The availability of this growing body of evidence—and the dearth of contradictory studies—has probably not been a definitive force in the waning of the Punishment Imperative, but it has had an important role. If the drop in crime made the experiment’s end possible, and the fiscal crisis made it necessary, then the burgeoning evidence for its failure has made it reasonable. As we will show in chapter 3, grand social experiments develop their own “knowledge,” in the sense that a shared public reality undergirds the energy for the social movement. With regard to the Punishment Imperative, this body of critical studies, now more widely disseminated among the intellectual, opinion-leading public, means that a fledgling foundation is growing for a wholesale rethinking of the idea.

In the 1970s and 1980s, when the Punishment Imperative was in its heyday, what we “knew” about penal policy could fairly be summarized as follows: (1) rehabilitation programs do not work, (2) a small number of highly active law violators are responsible for most crime, (3) the odds of these active offenders being caught and punished are too small, and (4) prisons prevent crime through incapacitation. These were the empirical foundations for the Punishment Imperative, and by the 1980s, they were widely accepted as demonstrably true statements about our penal system, shaping the reforms of the era.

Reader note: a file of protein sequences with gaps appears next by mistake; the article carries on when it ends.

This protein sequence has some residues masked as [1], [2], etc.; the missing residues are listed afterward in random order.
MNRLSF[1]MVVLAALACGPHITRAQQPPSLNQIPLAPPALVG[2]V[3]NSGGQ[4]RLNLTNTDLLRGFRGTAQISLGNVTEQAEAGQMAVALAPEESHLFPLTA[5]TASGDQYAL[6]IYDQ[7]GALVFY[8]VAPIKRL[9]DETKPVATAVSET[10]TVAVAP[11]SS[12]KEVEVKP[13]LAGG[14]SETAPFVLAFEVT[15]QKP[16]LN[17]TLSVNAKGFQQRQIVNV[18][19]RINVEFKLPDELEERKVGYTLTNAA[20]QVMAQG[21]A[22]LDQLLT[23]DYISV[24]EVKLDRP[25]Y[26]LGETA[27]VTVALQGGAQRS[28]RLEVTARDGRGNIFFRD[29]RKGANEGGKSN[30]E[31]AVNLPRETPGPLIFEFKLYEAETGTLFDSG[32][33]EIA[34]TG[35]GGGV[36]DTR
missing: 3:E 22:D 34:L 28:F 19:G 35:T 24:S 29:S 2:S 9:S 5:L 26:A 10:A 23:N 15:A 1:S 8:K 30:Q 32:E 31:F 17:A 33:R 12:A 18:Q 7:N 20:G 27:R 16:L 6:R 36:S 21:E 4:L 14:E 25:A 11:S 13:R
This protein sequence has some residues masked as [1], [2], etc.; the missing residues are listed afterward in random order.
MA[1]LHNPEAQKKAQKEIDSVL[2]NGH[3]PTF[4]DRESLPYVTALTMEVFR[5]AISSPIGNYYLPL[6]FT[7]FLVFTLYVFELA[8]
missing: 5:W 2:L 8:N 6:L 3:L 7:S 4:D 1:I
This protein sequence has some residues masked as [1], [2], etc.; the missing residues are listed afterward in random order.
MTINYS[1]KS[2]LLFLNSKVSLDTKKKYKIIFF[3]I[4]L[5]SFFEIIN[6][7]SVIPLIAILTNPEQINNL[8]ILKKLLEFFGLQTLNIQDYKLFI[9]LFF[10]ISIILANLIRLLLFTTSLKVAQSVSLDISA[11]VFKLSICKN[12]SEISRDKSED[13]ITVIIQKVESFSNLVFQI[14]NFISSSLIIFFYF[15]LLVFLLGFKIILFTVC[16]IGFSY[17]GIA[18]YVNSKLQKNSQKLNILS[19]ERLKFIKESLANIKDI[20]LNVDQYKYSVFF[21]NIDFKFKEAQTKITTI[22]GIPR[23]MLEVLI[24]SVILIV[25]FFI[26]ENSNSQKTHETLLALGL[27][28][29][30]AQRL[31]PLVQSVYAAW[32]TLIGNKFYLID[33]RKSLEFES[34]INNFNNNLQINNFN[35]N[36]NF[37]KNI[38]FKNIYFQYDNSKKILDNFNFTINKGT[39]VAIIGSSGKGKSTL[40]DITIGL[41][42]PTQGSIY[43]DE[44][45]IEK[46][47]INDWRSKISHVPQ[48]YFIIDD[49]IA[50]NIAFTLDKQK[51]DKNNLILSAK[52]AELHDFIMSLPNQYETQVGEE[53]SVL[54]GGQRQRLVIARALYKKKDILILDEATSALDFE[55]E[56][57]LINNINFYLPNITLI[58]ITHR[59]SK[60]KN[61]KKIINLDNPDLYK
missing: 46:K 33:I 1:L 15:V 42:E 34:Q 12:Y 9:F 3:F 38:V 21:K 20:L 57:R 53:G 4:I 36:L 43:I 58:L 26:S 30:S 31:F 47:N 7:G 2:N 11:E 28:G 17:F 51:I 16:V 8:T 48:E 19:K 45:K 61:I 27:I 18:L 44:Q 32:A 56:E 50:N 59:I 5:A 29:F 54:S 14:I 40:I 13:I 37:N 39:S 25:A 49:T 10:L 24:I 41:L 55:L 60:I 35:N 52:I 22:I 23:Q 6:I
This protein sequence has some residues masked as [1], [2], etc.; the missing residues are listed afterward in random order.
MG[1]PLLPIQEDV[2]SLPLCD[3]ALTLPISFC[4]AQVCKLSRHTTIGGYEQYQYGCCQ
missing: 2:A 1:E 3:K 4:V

The new evidence—facts and studies that have helped bring about the end of the Punishment Imperative—do not so much contradict these “truths” as they replace them with a different set of more nuanced “truths.” The motivating data for new penological thinking stress a different set of points: (1) carefully designed and implemented correctional strategies can result in significant reductions in rates of recidivism; (2) the growth in the penal system, especially prisons, has resulted in a series of collateral problems that produce inequality and reproduce injustice in ways that are inconsistent with sound democratic policy; (3) prison populations can be reduced without harming public safety; and (4) the general public supports a penal system that provides opportunities for people who are convicted of crimes to reform and return to society as productive citizens.